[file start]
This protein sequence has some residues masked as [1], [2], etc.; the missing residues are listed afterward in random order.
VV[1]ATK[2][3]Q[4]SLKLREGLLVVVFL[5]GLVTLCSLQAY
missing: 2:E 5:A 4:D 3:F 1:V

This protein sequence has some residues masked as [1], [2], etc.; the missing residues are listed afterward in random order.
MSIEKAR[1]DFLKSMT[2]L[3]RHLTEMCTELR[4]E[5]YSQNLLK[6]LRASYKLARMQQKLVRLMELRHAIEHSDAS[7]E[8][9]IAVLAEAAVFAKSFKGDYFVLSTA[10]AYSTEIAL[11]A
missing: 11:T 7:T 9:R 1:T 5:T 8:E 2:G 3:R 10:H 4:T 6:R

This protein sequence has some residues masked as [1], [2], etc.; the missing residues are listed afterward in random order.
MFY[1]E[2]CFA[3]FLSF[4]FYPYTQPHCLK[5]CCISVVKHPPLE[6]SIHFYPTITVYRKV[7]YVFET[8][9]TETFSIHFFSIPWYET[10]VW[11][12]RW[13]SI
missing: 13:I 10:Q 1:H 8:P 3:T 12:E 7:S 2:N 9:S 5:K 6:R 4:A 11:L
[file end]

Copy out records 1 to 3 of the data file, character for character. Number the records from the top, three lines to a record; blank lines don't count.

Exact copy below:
This protein sequence has some residues masked as [1], [2], etc.; the missing residues are listed afterward in random order.
VV[1]ATK[2][3]Q[4]SLKLREGLLVVVFL[5]GLVTLCSLQAY
missing: 2:E 5:A 4:D 3:F 1:V

This protein sequence has some residues masked as [1], [2], etc.; the missing residues are listed afterward in random order.
MSIEKAR[1]DFLKSMT[2]L[3]RHLTEMCTELR[4]E[5]YSQNLLK[6]LRASYKLARMQQKLVRLMELRHAIEHSDAS[7]E[8][9]IAVLAEAAVFAKSFKGDYFVLSTA[10]AYSTEIAL[11]A
missing: 11:T 7:T 9:R 1:T 5:T 8:E 2:G 3:R 10:H 4:T 6:R

This protein sequence has some residues masked as [1], [2], etc.; the missing residues are listed afterward in random order.
MFY[1]E[2]CFA[3]FLSF[4]FYPYTQPHCLK[5]CCISVVKHPPLE[6]SIHFYPTITVYRKV[7]YVFET[8][9]TETFSIHFFSIPWYET[10]VW[11][12]RW[13]SI
missing: 13:I 10:Q 1:H 8:P 3:T 12:E 7:S 2:N 9:S 5:K 6:R 4:A 11:L